NOTES ON CONTRIBUTORS JUDSON BAILEY was educated at Marshall College in W. Virginia. He has been a resident of Pinellas Park since 1960 and founded the weekly newspaper, Pinellas Park Post DORIS DAVIS is Sarasota County Historian and director of the Sarasota County Archives. She is also a free-lance photographer. WILLIAM DAYTON is a graduate of Mercer University. He is a native of Pasco county, a past president of the Pasco County Historical Society and is on the board of trustees of the Pioneer Florida Museum of Dade City. KEN FORD is currently the Director of the Heritage Park Historical Society in Largo, Florida. GREG FULTON is a photographer for the Florida Historical Research Foundation and has been the Supervisor of Photography for the University of South Florida since 1971. ROBERT C. HARRIS is curator of the Pinellas County Historical Museum. He received his Ph.D. in History at Michigan State University. JOSEPH HIPP is a graduate of Peabody College in Nashville with his Master's degree in Library Science. He is currently Head of the Special Collections Department, Tampa/Hillsborough County Public Library System. GLORIA JAHODA is author of numerous books on Florida including such notable works as the River of The Golden Ibis JOSEPH G. MANNARD is a graduate of the University of South Florida who is currenly seeking his Ph.D. in History at the University of Maryland. WILLIAM NICHOLAS PANTAZES was born in Montreal and spent his early years in Greece. He received a B.A. at the University of South Florida and is currently doing graduate work at McGill University in Montreal. JAMES M. RICCI is currently a Graduate Teaching Assistant seeking his Master's Degree in American Studies at the University of South Florida. He is also a research assistant at the Historic Tampa/Hillsborough County Preservation Board. JAMES SILVER is currently Professor Emeritus at the University of South Florida. A former president of the Southern Historical Association, his published works include, Mississippi: The Closed Society L. GLENN WESTFALL is currently a professor of History at Hillsborough Community College and an Adjunct Professor of History at the University of South Florida. He has served as President of the Tampa Historical Society.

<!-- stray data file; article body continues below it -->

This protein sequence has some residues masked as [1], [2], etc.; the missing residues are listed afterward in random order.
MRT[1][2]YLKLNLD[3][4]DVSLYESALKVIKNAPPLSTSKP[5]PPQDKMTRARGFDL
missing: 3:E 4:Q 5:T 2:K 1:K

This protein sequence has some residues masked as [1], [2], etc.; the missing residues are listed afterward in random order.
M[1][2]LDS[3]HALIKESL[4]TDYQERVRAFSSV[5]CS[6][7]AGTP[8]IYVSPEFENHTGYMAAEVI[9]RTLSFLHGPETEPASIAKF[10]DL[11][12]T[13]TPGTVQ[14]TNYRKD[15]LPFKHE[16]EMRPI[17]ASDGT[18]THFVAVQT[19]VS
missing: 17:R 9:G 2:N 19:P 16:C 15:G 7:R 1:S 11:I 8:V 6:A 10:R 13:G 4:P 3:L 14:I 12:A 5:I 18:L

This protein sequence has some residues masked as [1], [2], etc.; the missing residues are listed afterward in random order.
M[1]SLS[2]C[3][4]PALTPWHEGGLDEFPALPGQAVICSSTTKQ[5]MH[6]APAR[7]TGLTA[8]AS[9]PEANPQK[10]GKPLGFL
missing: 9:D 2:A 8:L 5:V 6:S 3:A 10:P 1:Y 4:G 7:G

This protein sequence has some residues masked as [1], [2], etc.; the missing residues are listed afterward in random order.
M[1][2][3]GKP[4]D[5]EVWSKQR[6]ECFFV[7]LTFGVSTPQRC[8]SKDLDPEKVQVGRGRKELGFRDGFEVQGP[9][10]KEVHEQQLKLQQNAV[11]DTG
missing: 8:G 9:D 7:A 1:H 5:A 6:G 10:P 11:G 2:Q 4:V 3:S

TAMPA BAY HISTORY Published Semi-annually by The Department of History College of Social and Behavioral Sciences University of South Florida, Tampa, Florida Managing Editor STEVEN F. LAWSON Associate Editor JOHN J. BERTALAN Associate Editor ROBERT P. INGALLS Associate Editor GARY R. MORMINO Editorial Assistant DAVID L. LAWRENCE Administrative Coordinator PEGGY CORNETT SPONSOR COLLEGE OF SOCIAL AND BEHAVIORAL SCIENCES, University of South Florida Correspondence concerning subscriptions, contributions, books for review, and all other editorial matters should be sent to the Managing Editor, Tampa Bay History Department of History, University of South Florida, Tampa, Florida 33620. (Telephone: 813-974-2807.) Manuscripts from potential contributors should be typed and double-spaced with footnotes, also double-spaced, placed, at the end and prepared in conformity with the style used by the journal. Manuscripts cannot be returned unless accompanied by a, stamped self-addressed envelope with enough, postage. The subscription rate is $10 for one year and $18 for two years. Single issues and back files are available. Tampa Bay History disclaims responsibility for statements made by contributors. Printed semi-annually, in the spring/summer and, fall/wititer.
Programs, activities, and, facilities of the University of South Florida are available to all on a non-discriminatory basis, without regard to race, color, creed, religion, sex, age, national origin, or handicap. The University is an affirmative action Equal Opportunity Employer. Cover: Workers in the citrus groves of Capt. James P. McMullen. See Robert C. Harris, "The Seven McMullen Brothers of Pinellas County," pp. 62-76.